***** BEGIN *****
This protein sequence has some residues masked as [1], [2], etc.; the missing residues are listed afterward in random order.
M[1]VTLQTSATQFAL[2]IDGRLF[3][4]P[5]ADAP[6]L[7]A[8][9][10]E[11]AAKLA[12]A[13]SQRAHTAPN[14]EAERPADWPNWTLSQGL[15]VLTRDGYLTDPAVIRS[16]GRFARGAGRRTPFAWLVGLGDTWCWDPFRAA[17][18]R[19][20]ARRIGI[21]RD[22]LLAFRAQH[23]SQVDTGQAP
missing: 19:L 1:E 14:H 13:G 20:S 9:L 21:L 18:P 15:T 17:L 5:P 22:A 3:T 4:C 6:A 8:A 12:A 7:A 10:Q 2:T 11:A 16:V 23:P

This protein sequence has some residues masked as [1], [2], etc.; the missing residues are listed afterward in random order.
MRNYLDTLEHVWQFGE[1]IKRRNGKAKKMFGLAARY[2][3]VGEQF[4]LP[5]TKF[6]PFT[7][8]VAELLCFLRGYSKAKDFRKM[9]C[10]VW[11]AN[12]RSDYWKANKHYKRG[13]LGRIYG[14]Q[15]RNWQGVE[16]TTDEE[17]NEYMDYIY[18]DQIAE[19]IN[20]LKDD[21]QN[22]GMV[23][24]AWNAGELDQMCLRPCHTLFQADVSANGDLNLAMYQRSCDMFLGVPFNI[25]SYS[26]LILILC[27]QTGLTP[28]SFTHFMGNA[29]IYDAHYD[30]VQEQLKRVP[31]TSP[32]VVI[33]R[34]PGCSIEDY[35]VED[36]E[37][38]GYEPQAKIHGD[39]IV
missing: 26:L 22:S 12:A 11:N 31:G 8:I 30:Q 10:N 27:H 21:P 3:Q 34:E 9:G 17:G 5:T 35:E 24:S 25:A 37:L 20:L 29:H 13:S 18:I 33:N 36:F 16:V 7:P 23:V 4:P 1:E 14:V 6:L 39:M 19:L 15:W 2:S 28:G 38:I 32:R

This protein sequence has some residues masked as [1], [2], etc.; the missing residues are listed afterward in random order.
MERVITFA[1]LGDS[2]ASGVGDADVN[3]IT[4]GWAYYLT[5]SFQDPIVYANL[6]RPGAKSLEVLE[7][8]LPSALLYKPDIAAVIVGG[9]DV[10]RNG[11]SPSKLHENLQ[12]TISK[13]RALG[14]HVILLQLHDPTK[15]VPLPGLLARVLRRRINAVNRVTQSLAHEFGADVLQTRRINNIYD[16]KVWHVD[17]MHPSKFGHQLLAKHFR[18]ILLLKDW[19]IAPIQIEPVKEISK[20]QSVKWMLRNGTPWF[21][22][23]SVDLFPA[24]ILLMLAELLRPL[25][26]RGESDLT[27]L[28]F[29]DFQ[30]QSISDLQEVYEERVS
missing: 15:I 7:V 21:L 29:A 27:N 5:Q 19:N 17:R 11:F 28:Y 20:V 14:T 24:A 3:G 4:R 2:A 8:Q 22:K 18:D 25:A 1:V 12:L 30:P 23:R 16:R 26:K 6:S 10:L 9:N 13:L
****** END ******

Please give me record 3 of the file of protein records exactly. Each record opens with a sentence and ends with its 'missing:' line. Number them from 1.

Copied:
This protein sequence has some residues masked as [1], [2], etc.; the missing residues are listed afterward in random order.
MERVITFA[1]LGDS[2]ASGVGDADVN[3]IT[4]GWAYYLT[5]SFQDPIVYANL[6]RPGAKSLEVLE[7][8]LPSALLYKPDIAAVIVGG[9]DV[10]RNG[11]SPSKLHENLQ[12]TISK[13]RALG[14]HVILLQLHDPTK[15]VPLPGLLARVLRRRINAVNRVTQSLAHEFGADVLQTRRINNIYD[16]KVWHVD[17]MHPSKFGHQLLAKHFR[18]ILLLKDW[19]IAPIQIEPVKEISK[20]QSVKWMLRNGTPWF[21][22][23]SVDLFPA[24]ILLMLAELLRPL[25][26]RGESDLT[27]L[28]F[29]DFQ[30]QSISDLQEVYEERVS
missing: 15:I 7:V 21:L 29:A 27:N 5:Q 19:N 17:R 11:F 28:Y 20:V 14:T 24:A 3:G 4:R 2:A 8:Q 22:K 18:D 25:A 1:V 12:L 30:P 23:R 16:R 26:K 6:S 10:L 9:N 13:L